It's been a long day. The kids have been off from school for a solid week now. And of course, their dad had to go back to work. (Shout out to you single parents, especially those with a T1 child. I will never know HOW you do it!)
For those in our family at home this day, it didn't start too badly. We got to sleep in. (Especially good for me, since last night's football game went into OT.) And the blood sugar of my T1 was just a little higher than target. I like those days - there's a little wiggle room before breakfast, in case she dilly-dallies.
After breakfast, attitudes took a downward turn in our house. Something about not wanting to get dressed, then something about someone annoying someone else … and well, I think there was punching or something too, and not listening to requests to stop.
Can you see how much I was paying attention?
Dinner was rock bottom for the day. First, one child wouldn't do what I asked, so I got attitude. Another child absolutely refused dinner (something that was supposed to be a winner, from Pinterest even!) after trying it.This child was content to not eat at all for the night, but rather just complain about hunger pains.
Then there was our T1 child. She was already in a bad mood to begin with. Something I did or didn't do struck her the wrong way, and her usual response - "You don't love me!" - came rolling out. And now, at dinner time, with BG at 112 and dropping, we have this conversation:
Me: "What do you want for dinner?" (If she won't eat what I made, it's cereal.)
Child: "I'm not going to eat dinner tonight. You hate me."
I'm not fighting that. I know I won't get anywhere. So I decided to wait until she actually got hungry. Half an hour later, BG 98 and still dropping.
Me: "Are you having cereal tonight for dinner?" (There was no pushing the chicken tonight.)
Child: "Did you hear me? I am not leaving this couch tonight. I am not eating dinner."
Okay. Let's just hope blood sugar levels out in time for her to get hungry.
About 10 minutes later… BG 89 and level (hallelujah!)
Child: (as if the conversation was still happening) "Unless you make me pancakes."
Pancakes! Was she kidding? I just made a chicken dinner. I still had all those dishes to do. I even baked biscuits. I did NOT want to get out new dishes to play short order cook. And don't get me started on rewarding the sassy behavior by giving her what she wanted.
But neither did I want to fight this fight. Here's what could happen:
I could tell her no way. She was going to eat chicken or cereal. Well, as you know, you can lead a child to dinner, but you can't make her eat. (There was always the option of giving the food and punishing until she ate it, but here's the kid who pushes it to the limit. "Take a bite or you lose electronics tomorrow." "No." "One bite or you lose electronics for 2 days." "No." And so on.)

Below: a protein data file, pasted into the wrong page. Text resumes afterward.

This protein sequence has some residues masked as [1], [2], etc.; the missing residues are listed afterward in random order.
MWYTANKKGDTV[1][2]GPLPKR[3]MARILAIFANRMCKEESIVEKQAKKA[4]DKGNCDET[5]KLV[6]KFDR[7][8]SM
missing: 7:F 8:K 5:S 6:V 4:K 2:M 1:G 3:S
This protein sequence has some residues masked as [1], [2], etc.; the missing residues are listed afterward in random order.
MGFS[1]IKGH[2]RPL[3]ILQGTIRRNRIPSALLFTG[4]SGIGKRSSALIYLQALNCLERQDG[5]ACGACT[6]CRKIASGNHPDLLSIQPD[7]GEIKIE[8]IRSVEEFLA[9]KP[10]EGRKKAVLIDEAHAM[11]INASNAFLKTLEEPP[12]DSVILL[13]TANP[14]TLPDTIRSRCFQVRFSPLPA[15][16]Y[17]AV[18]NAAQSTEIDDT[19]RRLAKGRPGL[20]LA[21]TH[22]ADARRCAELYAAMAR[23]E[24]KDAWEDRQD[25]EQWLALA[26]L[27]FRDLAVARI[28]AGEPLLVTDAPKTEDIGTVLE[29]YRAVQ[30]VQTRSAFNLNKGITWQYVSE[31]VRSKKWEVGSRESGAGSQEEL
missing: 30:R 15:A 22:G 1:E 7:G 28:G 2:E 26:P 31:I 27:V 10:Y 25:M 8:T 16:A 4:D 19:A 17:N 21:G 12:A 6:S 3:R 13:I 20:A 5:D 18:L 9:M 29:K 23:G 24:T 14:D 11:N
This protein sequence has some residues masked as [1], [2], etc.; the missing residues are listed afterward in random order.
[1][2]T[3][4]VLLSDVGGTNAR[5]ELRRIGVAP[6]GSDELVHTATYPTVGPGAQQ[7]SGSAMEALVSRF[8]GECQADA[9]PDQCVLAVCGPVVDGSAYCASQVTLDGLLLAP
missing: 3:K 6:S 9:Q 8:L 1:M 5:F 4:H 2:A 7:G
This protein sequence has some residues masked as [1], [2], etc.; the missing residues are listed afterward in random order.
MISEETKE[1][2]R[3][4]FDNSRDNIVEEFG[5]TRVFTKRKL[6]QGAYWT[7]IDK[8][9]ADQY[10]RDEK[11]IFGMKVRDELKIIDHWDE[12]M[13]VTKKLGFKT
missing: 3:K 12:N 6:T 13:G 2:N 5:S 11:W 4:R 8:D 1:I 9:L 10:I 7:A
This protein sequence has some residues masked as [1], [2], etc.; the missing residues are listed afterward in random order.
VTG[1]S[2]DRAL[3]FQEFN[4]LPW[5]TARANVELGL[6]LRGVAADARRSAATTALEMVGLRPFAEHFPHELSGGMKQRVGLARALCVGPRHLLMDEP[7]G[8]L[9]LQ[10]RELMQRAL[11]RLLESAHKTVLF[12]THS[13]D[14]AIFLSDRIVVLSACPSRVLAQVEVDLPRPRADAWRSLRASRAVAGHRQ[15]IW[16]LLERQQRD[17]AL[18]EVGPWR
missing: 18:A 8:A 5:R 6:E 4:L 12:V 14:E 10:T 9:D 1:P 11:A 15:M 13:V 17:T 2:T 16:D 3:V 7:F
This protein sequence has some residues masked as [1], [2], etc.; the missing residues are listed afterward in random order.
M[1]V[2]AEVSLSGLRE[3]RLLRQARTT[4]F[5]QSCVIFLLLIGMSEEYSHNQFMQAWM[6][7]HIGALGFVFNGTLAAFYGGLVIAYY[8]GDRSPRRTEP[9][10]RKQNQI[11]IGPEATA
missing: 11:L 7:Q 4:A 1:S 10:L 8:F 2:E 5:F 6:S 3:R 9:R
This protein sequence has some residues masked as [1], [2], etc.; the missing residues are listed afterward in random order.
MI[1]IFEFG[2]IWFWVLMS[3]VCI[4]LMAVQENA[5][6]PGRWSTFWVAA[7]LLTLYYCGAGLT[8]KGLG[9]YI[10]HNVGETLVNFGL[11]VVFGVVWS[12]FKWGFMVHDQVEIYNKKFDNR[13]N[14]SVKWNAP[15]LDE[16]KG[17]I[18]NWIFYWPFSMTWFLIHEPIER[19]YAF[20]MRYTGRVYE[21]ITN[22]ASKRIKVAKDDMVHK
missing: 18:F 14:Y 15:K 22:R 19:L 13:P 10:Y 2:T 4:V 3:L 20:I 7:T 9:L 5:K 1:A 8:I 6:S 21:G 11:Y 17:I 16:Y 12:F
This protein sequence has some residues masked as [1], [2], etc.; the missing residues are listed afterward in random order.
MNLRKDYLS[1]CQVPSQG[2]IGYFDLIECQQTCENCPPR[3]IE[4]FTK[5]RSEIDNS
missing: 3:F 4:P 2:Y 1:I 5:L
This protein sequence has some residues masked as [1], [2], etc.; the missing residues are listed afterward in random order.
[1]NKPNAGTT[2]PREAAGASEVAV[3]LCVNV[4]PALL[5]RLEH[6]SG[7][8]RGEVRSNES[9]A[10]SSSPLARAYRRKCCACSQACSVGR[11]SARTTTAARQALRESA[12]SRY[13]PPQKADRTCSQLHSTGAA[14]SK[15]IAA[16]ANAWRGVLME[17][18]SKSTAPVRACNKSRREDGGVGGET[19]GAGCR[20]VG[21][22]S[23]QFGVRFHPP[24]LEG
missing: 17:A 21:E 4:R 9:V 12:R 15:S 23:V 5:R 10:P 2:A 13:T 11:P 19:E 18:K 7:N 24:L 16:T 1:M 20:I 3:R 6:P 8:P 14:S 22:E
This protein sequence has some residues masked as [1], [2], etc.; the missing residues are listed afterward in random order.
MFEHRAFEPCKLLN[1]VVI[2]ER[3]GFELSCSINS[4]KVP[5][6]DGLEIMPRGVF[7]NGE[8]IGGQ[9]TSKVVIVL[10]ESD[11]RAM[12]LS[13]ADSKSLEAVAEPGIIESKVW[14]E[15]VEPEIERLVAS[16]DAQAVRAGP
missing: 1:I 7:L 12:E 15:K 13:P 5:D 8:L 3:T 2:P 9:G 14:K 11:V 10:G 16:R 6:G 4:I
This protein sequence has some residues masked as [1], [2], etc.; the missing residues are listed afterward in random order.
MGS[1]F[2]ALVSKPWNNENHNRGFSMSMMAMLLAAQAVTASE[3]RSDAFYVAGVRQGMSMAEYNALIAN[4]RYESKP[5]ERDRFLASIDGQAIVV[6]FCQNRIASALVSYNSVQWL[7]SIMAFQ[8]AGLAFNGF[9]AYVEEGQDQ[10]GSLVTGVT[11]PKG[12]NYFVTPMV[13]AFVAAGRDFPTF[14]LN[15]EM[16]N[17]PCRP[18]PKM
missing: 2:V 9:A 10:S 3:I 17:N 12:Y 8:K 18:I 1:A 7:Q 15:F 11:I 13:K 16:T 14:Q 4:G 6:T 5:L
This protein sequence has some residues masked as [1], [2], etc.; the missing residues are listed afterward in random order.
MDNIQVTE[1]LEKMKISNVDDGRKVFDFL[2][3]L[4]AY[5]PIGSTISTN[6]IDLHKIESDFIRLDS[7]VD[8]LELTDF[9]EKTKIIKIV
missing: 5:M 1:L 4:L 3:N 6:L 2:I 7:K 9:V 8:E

The bottom line would be that she would not eat to prove her point (in some twisted logic) that I don't love her. I could keep calm and explain to her, even though she already knows, that her blood sugar would continue to drop. She would eventually pass out, and I would have to give her a shot with that huge glucagon needle. "So?" She wouldn't care. She knows she wouldn't be conscious and wouldn't feel it. I'd tell her we'd have to go to the hospital for more help. "So?" She doesn't remember anything from the hospital last year except the therapy dog. Good luck talking her out of its detriments. (Oh, and in case you are wondering, hugging her or otherwise explaining that I DO, indeed love her does not get me very far.)
What hurts is that I KNOW the right parenting thing to do. Here's what the perfect parent would do:
Parent: "You will eat what I made."
Parent: "Fine." takes away dinner. "Let me know when you are ready." Turns down basal.
Child: Not eating.
Parent: Suspend basal. Watches carefully.
Child: Eventually passes out. Because she will.
Parent: Calmly gets out the glucagon, sets it up, and administers the shot, just as she remembers being taught at the hospital over a year ago. Calls endo to make sure nothing else is needed. Finds car keys, just in case the problem is not solved and a trip to the ER is required.
Child: Wakes up, possibly throws up, feels awful, and definitely learns her lesson.
What did I do? The wrong thing. I made pancakes. Why? Because, seriously, it was easier than giving that shot with the super long needle that I've never given and going to the hospital.
I'm too lazy to teach my daughter the right lesson. What she learned instead was that diabetes has given her leverage to get her way. She is going to grow up with this knowledge, continuing to use it against us, until she becomes one of those entitled young adults who thinks the world will bow to her needs. And then she'll be rudely shocked when it doesn't. (And rightly get angry with me for not teaching her this.)
I will have to fight that battle in another way, with hope and prayer. Maybe (probably), I will get another chance to teach her the lesson that she can not threaten us with her death to get her way. I will, at some point, have to save her from the brink of death. But not today. Today, I am not letting her get that close to the ledge.
In the meantime, I can hope she gets that her mom cares about her life enough to take it seriously.
I realize I don't have a big lesson in this post. You didn't learn anything here. It's just a story about my day. My long, long day. But maybe, for any of you other D-moms or dads out there who ever knew you didn't do the right thing - for the sake of not getting on the news for endangering the health of your child - maybe it rings a bell for you. Let it be confirmed that you are not alone. And if it is you, I hope you have a better day tomorrow.
While We Are Waiting...
My youngest child was diagnosed with Type 1 Diabetes in 2014, when she was 7 years old. This blog tells the stories from our life with T1D, while we are waiting for a cure!